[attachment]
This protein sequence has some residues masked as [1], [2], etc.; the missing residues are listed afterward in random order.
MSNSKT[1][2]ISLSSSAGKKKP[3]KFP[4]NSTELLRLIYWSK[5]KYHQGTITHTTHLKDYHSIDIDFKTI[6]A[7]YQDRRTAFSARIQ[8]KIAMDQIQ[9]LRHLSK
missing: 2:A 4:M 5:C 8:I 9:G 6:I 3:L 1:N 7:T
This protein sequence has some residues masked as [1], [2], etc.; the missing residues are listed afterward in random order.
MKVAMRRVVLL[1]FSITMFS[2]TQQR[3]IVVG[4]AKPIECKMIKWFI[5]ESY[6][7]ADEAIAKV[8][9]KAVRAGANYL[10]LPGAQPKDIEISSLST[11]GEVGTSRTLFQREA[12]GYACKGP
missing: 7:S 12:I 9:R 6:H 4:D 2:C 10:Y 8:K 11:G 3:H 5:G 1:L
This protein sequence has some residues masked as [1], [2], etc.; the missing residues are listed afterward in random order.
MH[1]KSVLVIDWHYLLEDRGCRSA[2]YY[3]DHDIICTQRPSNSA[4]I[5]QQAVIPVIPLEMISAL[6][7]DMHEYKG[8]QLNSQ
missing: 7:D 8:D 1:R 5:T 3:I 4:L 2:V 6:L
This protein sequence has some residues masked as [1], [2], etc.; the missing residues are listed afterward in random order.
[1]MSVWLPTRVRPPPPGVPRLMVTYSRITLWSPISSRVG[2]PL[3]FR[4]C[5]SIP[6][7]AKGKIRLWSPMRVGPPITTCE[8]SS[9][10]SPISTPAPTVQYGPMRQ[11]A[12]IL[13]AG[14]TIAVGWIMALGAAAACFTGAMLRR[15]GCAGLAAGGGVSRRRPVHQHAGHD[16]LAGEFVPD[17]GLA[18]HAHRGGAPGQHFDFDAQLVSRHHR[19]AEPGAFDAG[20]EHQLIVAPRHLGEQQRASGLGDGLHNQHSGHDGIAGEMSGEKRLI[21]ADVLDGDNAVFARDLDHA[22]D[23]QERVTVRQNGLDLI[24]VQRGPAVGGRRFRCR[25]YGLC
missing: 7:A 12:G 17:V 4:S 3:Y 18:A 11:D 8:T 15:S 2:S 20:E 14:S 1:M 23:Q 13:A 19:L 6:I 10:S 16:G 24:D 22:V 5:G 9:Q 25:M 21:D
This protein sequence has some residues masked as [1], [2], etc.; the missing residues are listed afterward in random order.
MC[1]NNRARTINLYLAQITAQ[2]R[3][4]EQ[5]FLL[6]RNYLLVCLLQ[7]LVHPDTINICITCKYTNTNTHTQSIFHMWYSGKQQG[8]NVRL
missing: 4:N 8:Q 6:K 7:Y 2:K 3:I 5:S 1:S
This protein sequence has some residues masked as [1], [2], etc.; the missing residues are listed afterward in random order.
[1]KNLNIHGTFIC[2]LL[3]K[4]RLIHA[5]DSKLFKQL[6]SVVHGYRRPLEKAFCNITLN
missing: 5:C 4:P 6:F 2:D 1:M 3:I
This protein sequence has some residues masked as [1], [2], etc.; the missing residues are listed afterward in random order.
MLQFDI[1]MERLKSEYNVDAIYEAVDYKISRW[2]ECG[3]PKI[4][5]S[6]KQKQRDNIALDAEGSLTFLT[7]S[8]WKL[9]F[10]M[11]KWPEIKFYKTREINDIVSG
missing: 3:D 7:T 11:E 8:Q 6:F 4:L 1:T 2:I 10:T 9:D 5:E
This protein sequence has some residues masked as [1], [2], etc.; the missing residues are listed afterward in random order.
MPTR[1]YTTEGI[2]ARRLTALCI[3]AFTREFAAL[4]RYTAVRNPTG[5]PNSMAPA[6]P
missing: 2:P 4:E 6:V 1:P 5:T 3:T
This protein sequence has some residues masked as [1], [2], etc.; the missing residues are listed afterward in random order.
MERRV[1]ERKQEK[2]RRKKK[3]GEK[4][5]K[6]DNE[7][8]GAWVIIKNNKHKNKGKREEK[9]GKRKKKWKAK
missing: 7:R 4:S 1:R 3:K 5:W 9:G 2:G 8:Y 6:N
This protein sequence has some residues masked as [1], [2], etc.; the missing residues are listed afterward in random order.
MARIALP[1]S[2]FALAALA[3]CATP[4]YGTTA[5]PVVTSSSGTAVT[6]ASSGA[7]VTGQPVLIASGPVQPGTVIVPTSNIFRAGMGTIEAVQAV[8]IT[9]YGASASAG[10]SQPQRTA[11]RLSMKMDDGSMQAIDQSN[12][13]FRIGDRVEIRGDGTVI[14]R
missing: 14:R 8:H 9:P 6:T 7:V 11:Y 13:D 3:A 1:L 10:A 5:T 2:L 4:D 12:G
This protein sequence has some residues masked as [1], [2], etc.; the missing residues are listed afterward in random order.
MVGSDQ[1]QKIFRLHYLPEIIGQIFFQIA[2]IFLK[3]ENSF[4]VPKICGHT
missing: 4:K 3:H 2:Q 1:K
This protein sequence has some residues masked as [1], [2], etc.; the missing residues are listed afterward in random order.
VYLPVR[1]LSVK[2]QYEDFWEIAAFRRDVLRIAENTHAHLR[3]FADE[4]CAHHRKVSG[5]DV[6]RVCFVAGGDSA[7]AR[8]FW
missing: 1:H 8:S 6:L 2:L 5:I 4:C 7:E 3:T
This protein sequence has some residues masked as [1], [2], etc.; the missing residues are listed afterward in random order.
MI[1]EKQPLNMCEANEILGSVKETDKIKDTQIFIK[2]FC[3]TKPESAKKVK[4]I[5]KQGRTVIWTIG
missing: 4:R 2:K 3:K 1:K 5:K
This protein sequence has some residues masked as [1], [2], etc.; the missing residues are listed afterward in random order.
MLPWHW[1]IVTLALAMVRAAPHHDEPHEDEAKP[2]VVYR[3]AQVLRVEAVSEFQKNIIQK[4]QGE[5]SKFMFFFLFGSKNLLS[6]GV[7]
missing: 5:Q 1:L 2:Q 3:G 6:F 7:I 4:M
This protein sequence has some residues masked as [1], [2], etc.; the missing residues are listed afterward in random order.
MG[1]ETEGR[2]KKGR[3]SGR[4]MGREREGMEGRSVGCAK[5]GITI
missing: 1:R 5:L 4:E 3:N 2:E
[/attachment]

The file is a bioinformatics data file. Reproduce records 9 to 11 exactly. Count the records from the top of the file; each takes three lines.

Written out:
This protein sequence has some residues masked as [1], [2], etc.; the missing residues are listed afterward in random order.
MERRV[1]ERKQEK[2]RRKKK[3]GEK[4][5]K[6]DNE[7][8]GAWVIIKNNKHKNKGKREEK[9]GKRKKKWKAK
missing: 7:R 4:S 1:R 3:K 5:W 9:G 2:G 8:Y 6:N
This protein sequence has some residues masked as [1], [2], etc.; the missing residues are listed afterward in random order.
MARIALP[1]S[2]FALAALA[3]CATP[4]YGTTA[5]PVVTSSSGTAVT[6]ASSGA[7]VTGQPVLIASGPVQPGTVIVPTSNIFRAGMGTIEAVQAV[8]IT[9]YGASASAG[10]SQPQRTA[11]RLSMKMDDGSMQAIDQSN[12][13]FRIGDRVEIRGDGTVI[14]R
missing: 14:R 8:H 9:P 6:T 7:V 11:Y 13:D 3:A 1:L 10:A 5:T 2:L 4:D 12:G
This protein sequence has some residues masked as [1], [2], etc.; the missing residues are listed afterward in random order.
MVGSDQ[1]QKIFRLHYLPEIIGQIFFQIA[2]IFLK[3]ENSF[4]VPKICGHT
missing: 4:K 3:H 2:Q 1:K